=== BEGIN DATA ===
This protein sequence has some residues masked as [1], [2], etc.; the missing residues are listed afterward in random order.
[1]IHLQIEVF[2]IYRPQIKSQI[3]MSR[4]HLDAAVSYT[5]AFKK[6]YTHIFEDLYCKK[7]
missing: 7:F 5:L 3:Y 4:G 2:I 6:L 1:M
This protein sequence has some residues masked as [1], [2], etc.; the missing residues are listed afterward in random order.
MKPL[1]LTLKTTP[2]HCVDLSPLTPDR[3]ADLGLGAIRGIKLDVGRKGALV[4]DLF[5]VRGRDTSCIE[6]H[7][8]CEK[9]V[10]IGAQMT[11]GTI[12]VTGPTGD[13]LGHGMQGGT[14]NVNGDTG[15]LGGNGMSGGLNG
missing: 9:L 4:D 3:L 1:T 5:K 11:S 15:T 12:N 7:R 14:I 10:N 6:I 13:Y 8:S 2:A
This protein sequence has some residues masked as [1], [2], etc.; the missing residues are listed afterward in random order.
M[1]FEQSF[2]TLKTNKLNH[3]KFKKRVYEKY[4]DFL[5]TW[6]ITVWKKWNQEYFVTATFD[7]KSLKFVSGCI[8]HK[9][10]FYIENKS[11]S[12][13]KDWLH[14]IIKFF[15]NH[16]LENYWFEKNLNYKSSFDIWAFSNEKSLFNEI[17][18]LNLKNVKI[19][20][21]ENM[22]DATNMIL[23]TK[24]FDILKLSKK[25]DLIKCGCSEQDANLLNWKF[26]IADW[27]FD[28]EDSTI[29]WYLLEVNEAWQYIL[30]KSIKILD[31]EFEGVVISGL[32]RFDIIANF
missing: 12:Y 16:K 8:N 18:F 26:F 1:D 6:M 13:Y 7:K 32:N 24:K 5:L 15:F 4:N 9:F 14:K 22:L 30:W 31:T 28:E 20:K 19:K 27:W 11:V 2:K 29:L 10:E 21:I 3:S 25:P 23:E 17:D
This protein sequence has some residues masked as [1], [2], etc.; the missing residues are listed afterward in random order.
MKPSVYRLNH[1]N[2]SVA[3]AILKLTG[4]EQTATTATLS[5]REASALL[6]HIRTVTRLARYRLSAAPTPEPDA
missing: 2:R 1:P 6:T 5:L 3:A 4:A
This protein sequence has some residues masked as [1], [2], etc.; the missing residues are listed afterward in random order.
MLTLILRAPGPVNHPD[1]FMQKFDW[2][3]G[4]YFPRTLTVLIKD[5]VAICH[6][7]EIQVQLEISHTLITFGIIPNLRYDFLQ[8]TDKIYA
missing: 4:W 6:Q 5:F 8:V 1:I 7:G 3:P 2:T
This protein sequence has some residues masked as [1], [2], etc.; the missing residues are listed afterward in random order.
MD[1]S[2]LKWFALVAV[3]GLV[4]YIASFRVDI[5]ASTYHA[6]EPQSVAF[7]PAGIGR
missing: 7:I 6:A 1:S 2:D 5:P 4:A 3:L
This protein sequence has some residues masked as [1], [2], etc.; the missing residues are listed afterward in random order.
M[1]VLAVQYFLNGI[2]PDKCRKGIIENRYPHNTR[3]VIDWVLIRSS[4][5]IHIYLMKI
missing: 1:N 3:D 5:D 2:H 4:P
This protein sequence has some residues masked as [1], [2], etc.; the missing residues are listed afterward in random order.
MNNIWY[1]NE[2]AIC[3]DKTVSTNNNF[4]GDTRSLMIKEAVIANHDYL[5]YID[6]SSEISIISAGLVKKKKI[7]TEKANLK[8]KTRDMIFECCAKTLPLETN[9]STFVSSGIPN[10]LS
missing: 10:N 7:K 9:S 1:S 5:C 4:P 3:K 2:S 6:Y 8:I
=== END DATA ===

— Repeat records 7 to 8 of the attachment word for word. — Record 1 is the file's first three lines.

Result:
This protein sequence has some residues masked as [1], [2], etc.; the missing residues are listed afterward in random order.
M[1]VLAVQYFLNGI[2]PDKCRKGIIENRYPHNTR[3]VIDWVLIRSS[4][5]IHIYLMKI
missing: 1:N 3:D 5:D 2:H 4:P
This protein sequence has some residues masked as [1], [2], etc.; the missing residues are listed afterward in random order.
MNNIWY[1]NE[2]AIC[3]DKTVSTNNNF[4]GDTRSLMIKEAVIANHDYL[5]YID[6]SSEISIISAGLVKKKKI[7]TEKANLK[8]KTRDMIFECCAKTLPLETN[9]STFVSSGIPN[10]LS
missing: 10:N 7:K 9:S 1:S 5:C 4:P 3:K 2:S 6:Y 8:I